Trey Sermon-Ohio State-Buckeyes-Ohio State football

Ohio State running back Trey Sermon led the Buckeyes in rushing yards. (Birm/Lettermen Row)

Trey Sermon needs more carries for Ohio State

Master Teague got the start, he’s got the most experience with Ohio State and he’s the running back who found the end zone twice in the opener. But Trey Sermon showed in flashes why his more dynamic athleticism is probably a better fit for the Buckeyes offense, and it seems like the Oklahoma transfer is going to need a bigger role as the season progresses.

Neither rusher appeared to be in a great rhythm in the first half, and it’s possible that rotating them on a series-by-series basis might again be part of the problem. But Sermon appeared to be gaining confidence later in the game, eventually breaking an 18-yard run and finishing with a team-high 55 yards despite Teague finishing with more carries. Both of those guys should remain in the plans for Ohio State since Teague’s bulldozing touchdown run to open the scoring was a clear reminder of what he can do with his physical rushing style. Sermon, though, looks like he’s got the ability to add more versatility to the attack.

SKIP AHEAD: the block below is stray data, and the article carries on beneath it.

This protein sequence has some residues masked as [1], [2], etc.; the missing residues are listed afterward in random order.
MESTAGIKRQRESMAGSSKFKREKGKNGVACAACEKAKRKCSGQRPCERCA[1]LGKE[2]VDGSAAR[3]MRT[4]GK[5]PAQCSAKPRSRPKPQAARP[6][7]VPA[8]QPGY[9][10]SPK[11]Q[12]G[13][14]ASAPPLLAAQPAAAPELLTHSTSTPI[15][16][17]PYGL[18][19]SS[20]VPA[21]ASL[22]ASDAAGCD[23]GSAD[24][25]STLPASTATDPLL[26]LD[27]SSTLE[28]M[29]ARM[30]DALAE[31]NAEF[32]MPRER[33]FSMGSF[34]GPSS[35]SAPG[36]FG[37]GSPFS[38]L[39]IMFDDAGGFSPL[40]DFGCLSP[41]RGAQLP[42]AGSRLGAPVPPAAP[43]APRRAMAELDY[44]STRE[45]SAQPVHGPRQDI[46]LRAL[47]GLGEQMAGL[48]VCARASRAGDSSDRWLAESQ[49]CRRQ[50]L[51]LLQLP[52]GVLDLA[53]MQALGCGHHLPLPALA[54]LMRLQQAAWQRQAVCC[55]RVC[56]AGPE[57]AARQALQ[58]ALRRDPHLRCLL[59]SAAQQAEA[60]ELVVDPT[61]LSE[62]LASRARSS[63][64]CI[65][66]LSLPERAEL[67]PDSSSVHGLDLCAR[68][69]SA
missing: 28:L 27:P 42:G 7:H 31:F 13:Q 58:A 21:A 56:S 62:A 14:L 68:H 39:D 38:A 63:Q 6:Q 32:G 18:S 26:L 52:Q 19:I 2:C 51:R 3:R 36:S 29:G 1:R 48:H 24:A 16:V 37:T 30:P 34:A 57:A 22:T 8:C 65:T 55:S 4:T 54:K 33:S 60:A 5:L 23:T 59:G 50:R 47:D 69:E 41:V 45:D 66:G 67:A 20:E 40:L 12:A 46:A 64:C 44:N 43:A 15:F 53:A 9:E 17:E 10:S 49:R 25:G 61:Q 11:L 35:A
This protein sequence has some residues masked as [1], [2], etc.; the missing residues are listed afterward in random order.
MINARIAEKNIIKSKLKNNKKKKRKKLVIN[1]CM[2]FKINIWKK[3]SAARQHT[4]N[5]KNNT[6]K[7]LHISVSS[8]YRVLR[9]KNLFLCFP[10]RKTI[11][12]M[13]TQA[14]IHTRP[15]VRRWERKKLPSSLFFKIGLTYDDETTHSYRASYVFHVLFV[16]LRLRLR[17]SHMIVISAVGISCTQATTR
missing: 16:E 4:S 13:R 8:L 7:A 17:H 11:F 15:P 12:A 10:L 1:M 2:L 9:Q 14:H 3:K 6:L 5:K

Marcus Hooker stakes claim to starting safety role

The Buckeyes never publicized an official depth chart heading into the season opener, though the critical role at the back of the defense seemed like it would eventually be claimed by Josh Proctor thanks to his high-profile recruitment and freakish athleticism. But defensive coordinator Kerry Coombs instead went with Marcus Hooker, who has earned the trust of the coaching staff with his reliability and impressive ball-hawking skills.